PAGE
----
|MICHAEL ROBERT STEVENS,||No. 00-1451
(D.C. No. 00-Z-1685)
The district court stated its view that the relief sought by Mr. Stevens is more in the nature of a request for mandamus relief than a request for the habeas relief available under section 2241. The court concluded that its jurisdiction under the federal mandamus statute, 28 U.S.C. § 1361, did not extend to an order compelling action by a state official and that, assuming the action could be construed as seeking habeas relief, such relief was not available because Mr. Stevens had failed to show exhaustion of state remedies. Mr. Stevens appeals, and applies for a certificate of appealability and for leave to proceed in forma pauperis.
We agree with the district court that, properly construed, Mr. Stevens' action must be read as a request for relief by way of mandamus rather than through a writ of habeas corpus. We also agree that a federal district court is without jurisdiction under section 1361 to compel state officials to perform any duty owed to a plaintiff under state law. Section 1361 by its terms is limited to actions "to compel an officer or employee of the United States or any agency thereof to perform a duty."
Even if we were to construe this proceeding as one properly brought pursuant to section 2241, Mr. Stevens has failed to make the requisite showing that he has exhausted his state remedies. Although no statutory exhaustion requirement applies to section 2241, we have held that "'federal courts should abstain from the exercise of [section 2241] jurisdiction if the issues raised in the petition may be resolved either by trial on the merits in the state court or by other state procedures available to the petitioner.'" Capps v. Sullivan, 13 F.3d 350, 354 n.2 (10th Cir. 1993) (quoting Dickerson v. Louisiana, 816 F.2d 220, 225 (5th Cir. 1987)). Mr. Stevens makes the bare assertion that no state remedies are available to him.(1) We observe, however, that the Colorado state courts apparently entertain requests for mandamus relief from prisoners upon the proper showing. See, e.g., Meredith v. Zavaras, 954 P.2d 597, 601 (Colo. 1998) (pro se prisoner may seek writ of mandamus ordering his discharge from incarceration); Bullard v. Dep't of Corr., 949 P.2d 999, 1000-01 (Colo. 1997) (pro se prisoner action alleging entitlement to discharge from incarceration treated as seeking mandamus relief); Fraser v. Colo. Bd. of Parole, 931 P.2d 560, 562 (Colo. Ct. App. 1996) (pro se prisoner action alleging parole board failed to exercise statutory duties treated as action in nature of mandamus). Mr. Stevens had made no showing that he has pursued this or any other avenue of relief through the state courts. Accordingly, the district court properly refused to exercise jurisdiction under section 2241.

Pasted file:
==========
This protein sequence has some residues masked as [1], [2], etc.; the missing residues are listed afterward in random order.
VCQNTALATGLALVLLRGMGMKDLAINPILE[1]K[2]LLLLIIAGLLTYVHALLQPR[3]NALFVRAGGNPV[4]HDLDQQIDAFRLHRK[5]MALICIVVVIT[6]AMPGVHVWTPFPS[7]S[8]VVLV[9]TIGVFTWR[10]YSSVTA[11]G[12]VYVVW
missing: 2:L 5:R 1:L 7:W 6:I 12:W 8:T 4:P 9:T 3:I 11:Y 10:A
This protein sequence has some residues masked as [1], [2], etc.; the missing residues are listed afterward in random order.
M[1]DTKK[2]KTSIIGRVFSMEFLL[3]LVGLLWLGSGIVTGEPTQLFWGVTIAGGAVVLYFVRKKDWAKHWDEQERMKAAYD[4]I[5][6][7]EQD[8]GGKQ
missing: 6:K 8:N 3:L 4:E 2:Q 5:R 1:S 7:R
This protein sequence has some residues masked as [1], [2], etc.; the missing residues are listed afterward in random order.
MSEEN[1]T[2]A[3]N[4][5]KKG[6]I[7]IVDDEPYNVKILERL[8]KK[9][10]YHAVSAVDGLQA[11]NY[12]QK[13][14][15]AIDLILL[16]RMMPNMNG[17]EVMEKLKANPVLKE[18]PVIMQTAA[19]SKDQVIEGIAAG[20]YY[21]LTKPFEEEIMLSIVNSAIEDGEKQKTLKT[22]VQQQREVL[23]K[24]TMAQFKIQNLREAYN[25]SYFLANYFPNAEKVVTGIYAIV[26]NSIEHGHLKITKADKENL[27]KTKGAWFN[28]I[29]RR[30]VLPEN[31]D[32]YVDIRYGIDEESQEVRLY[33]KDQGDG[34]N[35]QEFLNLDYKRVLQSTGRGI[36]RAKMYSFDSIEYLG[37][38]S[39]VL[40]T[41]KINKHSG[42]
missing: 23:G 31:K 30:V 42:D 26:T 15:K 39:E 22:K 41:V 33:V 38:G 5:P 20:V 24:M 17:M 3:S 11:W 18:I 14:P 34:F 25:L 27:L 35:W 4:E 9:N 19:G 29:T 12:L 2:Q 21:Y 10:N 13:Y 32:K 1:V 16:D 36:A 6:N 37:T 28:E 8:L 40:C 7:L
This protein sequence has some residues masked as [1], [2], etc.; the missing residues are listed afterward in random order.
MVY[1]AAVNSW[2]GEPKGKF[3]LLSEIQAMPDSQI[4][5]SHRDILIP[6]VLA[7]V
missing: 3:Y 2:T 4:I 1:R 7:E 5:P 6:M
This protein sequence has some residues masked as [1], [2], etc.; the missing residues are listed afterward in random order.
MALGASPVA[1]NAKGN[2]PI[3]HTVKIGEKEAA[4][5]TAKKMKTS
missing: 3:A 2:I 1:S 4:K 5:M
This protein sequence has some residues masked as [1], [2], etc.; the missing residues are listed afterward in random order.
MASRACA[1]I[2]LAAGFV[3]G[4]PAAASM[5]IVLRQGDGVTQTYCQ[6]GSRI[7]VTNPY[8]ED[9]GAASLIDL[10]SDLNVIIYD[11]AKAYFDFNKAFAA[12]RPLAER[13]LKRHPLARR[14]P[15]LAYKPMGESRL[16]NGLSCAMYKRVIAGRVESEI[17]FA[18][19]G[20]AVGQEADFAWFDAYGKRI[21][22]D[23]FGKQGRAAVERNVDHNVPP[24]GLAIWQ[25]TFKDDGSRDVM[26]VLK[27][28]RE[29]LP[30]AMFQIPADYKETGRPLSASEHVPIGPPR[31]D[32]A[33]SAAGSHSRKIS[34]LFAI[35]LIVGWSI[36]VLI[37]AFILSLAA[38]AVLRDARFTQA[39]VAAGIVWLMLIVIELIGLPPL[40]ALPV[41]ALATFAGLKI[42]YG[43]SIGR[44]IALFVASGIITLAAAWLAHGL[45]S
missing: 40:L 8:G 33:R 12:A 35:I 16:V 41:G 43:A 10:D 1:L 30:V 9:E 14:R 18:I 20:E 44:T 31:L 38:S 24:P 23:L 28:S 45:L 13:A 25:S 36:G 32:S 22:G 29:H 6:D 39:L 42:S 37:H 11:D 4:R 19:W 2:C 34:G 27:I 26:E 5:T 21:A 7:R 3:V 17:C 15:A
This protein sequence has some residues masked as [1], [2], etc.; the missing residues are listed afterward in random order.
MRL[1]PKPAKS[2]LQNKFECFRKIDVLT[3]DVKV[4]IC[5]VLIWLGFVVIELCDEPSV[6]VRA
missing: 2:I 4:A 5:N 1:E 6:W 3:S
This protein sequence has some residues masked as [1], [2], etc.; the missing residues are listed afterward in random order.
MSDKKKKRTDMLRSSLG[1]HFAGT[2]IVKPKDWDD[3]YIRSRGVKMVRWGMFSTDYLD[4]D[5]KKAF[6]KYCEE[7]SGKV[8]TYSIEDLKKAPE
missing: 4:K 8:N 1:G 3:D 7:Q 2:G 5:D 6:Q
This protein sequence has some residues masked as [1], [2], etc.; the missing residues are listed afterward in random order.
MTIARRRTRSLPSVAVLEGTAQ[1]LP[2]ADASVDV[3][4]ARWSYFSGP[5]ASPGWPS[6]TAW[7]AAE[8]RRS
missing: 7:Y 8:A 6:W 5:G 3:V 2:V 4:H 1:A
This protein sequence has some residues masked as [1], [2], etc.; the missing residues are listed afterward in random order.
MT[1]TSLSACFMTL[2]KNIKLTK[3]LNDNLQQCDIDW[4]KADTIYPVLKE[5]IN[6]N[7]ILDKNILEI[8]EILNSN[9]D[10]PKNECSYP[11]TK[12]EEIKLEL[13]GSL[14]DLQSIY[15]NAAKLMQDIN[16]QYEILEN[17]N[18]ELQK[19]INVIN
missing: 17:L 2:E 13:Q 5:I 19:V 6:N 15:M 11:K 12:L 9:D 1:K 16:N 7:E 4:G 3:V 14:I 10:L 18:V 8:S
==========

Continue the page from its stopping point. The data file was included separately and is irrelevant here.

The district court denied Mr. Stevens' motions for a certificate of appealabiltiy and for leave to proceed in forma pauperis and he renews those motions in this court. We conclude that he has failed to make a substantial showing of the denial of a constitutional right as required for a certificate of appealability. See 28 U.S.C. § 2253(c)(2). We also conclude that he has failed to show this appeal was taken in good faith because he has not shown the existence of a reasoned, nonfrivolous argument on the law and facts in support of the issues raised on appeal. See 28 U.S.C. § 1915 and Fed. R. App. P. 24. Accordingly, we deny leave to proceed in forma pauperis. The appeal is DISMISSED.
ENTERED FOR THE COURT
Stephanie K. Seymour
*.After examining appellant's brief and the appellate record, this panel has determined unanimously that oral argument would not materially assist the determination of this appeal. See Fed. R. App. P. 34(a)(2) and 10th Cir. R. 34.1(G). The case is therefore submitted without oral argument. This order and judgment is not binding precedent, except under the doctrines of law of the case, res judicata, or collateral estoppel. The court generally disfavors the citation of orders and judgments; nevertheless, an order and judgment may be cited under the terms and conditions of 10th Cir. R. 36.3.
1. On appeal, Mr. Stevens complains that because respondent was not ordered to reply by the district court, it was impossible for him to know what, if any, state remedy exists. However, Mr. Stevens, as petitioner, is responsible for demonstrating that the district court could properly exercise jurisdiction under 28 U.S.C. § 2241.